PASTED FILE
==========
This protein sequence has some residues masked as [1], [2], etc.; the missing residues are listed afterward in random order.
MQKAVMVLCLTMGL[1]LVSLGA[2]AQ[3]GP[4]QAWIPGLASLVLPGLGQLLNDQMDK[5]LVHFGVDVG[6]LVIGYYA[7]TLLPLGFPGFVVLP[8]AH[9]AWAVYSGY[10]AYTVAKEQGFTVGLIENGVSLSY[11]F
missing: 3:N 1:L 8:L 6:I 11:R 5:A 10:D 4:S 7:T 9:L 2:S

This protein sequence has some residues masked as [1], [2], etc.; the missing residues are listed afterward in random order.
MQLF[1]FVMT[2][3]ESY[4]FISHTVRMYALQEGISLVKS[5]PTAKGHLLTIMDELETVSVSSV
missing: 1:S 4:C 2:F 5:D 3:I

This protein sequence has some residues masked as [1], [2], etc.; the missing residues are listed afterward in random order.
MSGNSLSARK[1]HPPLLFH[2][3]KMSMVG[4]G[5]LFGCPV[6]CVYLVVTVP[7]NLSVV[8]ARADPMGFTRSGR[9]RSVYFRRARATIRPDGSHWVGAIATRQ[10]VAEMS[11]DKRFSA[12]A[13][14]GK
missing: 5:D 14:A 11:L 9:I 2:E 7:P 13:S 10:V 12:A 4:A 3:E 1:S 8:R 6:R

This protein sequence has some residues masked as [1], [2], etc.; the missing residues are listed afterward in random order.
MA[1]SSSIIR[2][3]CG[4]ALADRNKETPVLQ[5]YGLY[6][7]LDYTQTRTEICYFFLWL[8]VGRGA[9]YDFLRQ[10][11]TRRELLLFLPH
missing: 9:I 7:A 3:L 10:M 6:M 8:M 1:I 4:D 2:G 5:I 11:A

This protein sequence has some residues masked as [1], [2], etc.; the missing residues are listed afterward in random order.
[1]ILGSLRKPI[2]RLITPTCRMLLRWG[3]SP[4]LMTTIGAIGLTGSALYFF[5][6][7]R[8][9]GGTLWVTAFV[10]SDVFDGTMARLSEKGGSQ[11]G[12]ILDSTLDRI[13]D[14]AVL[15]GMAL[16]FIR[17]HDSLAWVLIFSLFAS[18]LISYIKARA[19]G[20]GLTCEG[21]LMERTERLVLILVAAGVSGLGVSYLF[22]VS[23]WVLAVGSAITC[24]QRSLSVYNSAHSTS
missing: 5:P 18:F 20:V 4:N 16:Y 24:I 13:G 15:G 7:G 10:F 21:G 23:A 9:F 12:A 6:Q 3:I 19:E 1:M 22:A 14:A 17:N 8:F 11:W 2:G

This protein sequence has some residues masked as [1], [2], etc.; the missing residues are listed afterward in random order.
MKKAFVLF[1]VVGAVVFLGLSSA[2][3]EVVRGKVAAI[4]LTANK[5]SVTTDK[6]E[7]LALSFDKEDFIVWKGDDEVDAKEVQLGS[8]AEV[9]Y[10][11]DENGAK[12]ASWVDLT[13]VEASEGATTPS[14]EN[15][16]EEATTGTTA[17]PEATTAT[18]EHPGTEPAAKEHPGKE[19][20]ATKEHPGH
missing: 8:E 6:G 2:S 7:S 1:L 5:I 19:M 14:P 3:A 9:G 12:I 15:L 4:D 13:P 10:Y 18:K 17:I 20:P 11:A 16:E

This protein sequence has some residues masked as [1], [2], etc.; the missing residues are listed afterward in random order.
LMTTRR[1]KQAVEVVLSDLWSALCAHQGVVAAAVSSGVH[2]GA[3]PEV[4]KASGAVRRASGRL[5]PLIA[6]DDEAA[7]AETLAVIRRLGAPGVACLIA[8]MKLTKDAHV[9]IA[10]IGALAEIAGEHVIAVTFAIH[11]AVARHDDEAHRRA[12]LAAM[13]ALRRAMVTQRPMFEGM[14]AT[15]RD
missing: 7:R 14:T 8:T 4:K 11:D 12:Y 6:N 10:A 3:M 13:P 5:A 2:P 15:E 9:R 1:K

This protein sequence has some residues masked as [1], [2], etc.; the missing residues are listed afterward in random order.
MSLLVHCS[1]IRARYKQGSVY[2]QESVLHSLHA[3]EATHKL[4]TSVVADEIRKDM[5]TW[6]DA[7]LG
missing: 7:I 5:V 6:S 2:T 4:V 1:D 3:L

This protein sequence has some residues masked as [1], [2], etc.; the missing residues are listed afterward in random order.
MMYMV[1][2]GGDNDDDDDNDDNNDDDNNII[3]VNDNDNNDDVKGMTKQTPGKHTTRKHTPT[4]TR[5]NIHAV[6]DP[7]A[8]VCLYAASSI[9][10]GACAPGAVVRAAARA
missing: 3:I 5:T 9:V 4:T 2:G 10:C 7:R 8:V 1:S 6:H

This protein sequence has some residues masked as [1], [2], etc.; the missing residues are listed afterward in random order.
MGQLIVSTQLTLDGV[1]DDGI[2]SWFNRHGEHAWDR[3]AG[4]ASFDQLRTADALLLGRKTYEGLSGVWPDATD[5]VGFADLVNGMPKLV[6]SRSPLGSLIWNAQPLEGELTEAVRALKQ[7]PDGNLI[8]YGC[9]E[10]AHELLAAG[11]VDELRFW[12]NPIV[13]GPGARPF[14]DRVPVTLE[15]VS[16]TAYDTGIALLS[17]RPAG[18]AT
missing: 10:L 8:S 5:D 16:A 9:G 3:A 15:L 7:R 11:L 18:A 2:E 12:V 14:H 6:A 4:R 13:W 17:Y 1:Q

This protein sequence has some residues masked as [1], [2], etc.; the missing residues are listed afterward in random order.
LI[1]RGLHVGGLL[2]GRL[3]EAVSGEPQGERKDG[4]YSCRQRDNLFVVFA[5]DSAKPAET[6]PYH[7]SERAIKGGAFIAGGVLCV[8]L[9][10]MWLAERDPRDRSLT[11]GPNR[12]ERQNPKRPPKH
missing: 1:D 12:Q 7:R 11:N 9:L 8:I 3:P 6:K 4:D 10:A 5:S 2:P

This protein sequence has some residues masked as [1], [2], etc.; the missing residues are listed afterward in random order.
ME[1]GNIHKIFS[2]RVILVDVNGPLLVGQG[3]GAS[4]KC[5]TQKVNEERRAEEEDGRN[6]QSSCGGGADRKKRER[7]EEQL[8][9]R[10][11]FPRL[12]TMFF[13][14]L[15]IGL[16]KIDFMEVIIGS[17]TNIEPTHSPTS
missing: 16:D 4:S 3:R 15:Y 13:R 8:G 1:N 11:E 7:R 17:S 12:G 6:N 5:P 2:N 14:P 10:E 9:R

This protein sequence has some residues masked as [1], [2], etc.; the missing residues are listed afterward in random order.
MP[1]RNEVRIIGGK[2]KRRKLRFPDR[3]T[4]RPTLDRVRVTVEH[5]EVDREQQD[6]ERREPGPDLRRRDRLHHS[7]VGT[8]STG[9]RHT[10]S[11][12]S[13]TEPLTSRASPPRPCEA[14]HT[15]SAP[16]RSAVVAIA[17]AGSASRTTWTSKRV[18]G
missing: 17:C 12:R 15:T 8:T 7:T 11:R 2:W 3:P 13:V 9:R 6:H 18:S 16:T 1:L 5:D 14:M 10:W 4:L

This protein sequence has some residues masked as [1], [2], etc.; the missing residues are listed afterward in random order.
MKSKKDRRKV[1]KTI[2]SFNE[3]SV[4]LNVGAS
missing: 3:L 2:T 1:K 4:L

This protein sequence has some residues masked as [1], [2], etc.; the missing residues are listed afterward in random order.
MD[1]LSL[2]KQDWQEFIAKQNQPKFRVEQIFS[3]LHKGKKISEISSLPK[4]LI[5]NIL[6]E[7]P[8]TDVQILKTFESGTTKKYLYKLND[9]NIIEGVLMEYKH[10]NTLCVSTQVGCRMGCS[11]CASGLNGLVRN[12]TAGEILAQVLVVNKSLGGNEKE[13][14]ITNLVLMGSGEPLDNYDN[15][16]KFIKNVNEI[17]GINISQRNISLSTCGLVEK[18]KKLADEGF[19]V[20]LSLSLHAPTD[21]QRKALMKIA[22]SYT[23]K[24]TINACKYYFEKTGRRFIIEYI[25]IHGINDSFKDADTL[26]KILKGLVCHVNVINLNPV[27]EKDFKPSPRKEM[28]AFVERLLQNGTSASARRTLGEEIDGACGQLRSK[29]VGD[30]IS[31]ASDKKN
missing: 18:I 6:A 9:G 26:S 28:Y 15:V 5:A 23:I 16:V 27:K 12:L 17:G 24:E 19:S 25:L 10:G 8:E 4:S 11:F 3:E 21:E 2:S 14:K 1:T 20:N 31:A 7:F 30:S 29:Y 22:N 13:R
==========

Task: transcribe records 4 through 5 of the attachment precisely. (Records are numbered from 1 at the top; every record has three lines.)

This protein sequence has some residues masked as [1], [2], etc.; the missing residues are listed afterward in random order.
MA[1]SSSIIR[2][3]CG[4]ALADRNKETPVLQ[5]YGLY[6][7]LDYTQTRTEICYFFLWL[8]VGRGA[9]YDFLRQ[10][11]TRRELLLFLPH
missing: 9:I 7:A 3:L 10:M 6:M 8:M 1:I 4:D 2:G 5:I 11:A

This protein sequence has some residues masked as [1], [2], etc.; the missing residues are listed afterward in random order.
[1]ILGSLRKPI[2]RLITPTCRMLLRWG[3]SP[4]LMTTIGAIGLTGSALYFF[5][6][7]R[8][9]GGTLWVTAFV[10]SDVFDGTMARLSEKGGSQ[11]G[12]ILDSTLDRI[13]D[14]AVL[15]GMAL[16]FIR[17]HDSLAWVLIFSLFAS[18]LISYIKARA[19]G[20]GLTCEG[21]LMERTERLVLILVAAGVSGLGVSYLF[22]VS[23]WVLAVGSAITC[24]QRSLSVYNSAHSTS
missing: 5:P 18:F 20:V 4:N 16:Y 24:I 13:G 15:G 7:G 10:F 21:G 23:A 9:F 12:A 6:Q 3:I 19:E 1:M 22:A 14:A 17:N 8:F 11:W 2:G